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Nice Try: Ninth Circuit Walks Back Debt Collector's Attempt to Purchase Lawsuit Against Itself

A debt collector cannot avoid claims under the Fair Debt Collection Practices Act (FDCPA) by purchasing the debtor's lawsuit, according to a recent opinion from the U.S. Court of Appeals for the Ninth Circuit. In Arellano v. Clark County Collection Service, defendant Clark County Collection Service (CCCS) sent plaintiff Patricia Arellano a debt-collection letter stating that she had 30 days to dispute the validity of the debt, along with a Nevada state court complaint and summons seeking collection of the debt. The letter, however, failed to mention that Ms. Arellano only had 20 days to file a formal response to the complaint.

When Ms. Arellano did not file a response, CCCS obtained a default judgment against her. Later, she filed a lawsuit against CCCS in federal court alleging that the letter was misleading— and in violation of the FDCPA—because it failed to disclose how much time she had to respond to the complaint, and also because CCCS's name impermissibly implied affiliation with the Clark County government.

CCCS countered by using its default judgment against Ms. Arellano to request that the state court issue a writ of execution against her claims in the FDCPA suit. The state court did so, and the sheriff then sold the claims to CCCS. The company then successfully moved for dismissal of Ms. Arellano's claims in federal court, arguing that she no longer possessed the claims and lacked standing to sue.

The Ninth Circuit reversed and remanded. According to the court, the FDCPA preempts a private party's use of state execution procedures to acquire and destroy a debtor's FDCPA claims against it. For this reason, the court held that debt collectors cannot force "a debtor's claims to be auctioned, acquiring the claims, and dismissing them." The Ninth Circuit stated that this "would thwart enforcement of the FDCPA and undermine its purpose."

As the approach taken by the debt collector here was novel, it seems unlikely that Arellano will have any immediate effects on the activities of debt collectors. Nevertheless, we caution members of the industry that similar attempts to evade claims under the FDCPA will likely be met with skepticism by the courts.

Copyright © by Ballard Spahr LLP


About this Author

Kaplinksy, partner, New York, finance

Alan S. Kaplinsky is Co-Practice Leader of the firm's Consumer Financial Services Group, which has more than 115 lawyers. Mr. Kaplinsky devotes his practice exclusively to counseling financial institutions on bank regulatory and transactional matters, particularly consumer financial services law, and defending financial institutions that have been sued by consumers in individual and class action lawsuits and by government enforcement agencies. Visit Mr. Kaplinsky's profile in Wikipedia.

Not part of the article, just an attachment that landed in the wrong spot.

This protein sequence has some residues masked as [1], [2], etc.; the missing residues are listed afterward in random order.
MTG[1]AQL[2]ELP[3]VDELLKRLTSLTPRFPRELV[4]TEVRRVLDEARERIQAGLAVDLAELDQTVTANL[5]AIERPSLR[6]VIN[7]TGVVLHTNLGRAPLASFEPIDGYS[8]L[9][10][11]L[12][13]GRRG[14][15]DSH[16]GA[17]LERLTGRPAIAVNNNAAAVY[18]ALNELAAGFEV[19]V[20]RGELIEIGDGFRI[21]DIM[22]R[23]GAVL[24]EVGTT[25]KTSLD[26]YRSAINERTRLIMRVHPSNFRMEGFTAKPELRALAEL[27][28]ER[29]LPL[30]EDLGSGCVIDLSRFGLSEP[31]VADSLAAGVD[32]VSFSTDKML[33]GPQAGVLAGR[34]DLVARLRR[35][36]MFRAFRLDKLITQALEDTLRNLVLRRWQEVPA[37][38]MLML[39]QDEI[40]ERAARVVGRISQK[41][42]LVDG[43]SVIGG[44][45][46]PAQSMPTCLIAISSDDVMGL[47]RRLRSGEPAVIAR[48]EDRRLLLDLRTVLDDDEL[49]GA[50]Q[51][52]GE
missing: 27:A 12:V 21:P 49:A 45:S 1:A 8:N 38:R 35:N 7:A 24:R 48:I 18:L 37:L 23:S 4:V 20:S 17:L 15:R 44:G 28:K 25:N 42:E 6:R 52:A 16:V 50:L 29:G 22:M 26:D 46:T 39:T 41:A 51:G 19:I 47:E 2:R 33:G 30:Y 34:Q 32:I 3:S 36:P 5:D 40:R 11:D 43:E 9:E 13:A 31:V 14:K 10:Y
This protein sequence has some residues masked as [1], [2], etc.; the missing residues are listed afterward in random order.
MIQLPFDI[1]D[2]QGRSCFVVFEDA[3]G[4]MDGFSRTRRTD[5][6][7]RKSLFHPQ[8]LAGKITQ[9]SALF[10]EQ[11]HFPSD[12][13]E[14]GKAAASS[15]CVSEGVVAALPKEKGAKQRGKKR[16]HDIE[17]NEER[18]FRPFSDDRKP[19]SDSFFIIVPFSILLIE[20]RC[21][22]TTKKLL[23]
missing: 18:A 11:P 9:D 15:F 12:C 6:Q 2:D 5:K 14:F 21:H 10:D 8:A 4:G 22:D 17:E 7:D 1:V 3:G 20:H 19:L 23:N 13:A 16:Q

Culhane, Ballard, Partner

John L. Culhane, Jr., is known for his work advising on interstate direct and indirect consumer and residential mortgage loan and leasing programs, through both traditional brick-and-mortar facilities and e-commerce. Before joining Ballard Spahr, Mr. Culhane was associate counsel with Mellon Bank, N.A.; associate counsel with Bank of America NT&SA; and senior attorney (section chief) with the National Credit Union Administration, the federal agency regulating federal credit unions.

Mr. Culhane addresses issues involving licensing, advertising and marketing, application processing, privacy, disclosure, pricing, substantive terms, servicing, collection, portfolio sales, and securitization. His regulatory practice includes preparing clients for banking agency and CFPB compliance examinations and assisting in the defense of attorney general investigations and banking agency and CFPB enforcement actions. His clients have ranged from a multibillion-dollar bank holding company, to one of the nation's largest residential mortgage lenders, to a leading provider of financial institution forms and documentation. Mr. Culhane is a member of the firm's Fair Lending Task Force.

Taylor Steinbacher Attorney Ballard Spahr

Taylor Steinbacher’s practice focuses on consumer financial services and commercial litigation, including individual actions and class action defense. He regularly represents businesses including banks, credit card issuers, and marketplace lenders in matters regarding consumer protection statutes, including the Telephone Consumer Protection Act (TCPA), the Fair Debt Collection Practices Act (FDCPA), as well as Unfair, Deceptive, or Abusive Acts and Practices (UDAAP) statutes and state usury laws. He also assists clients in drafting consumer-facing agreements, such as...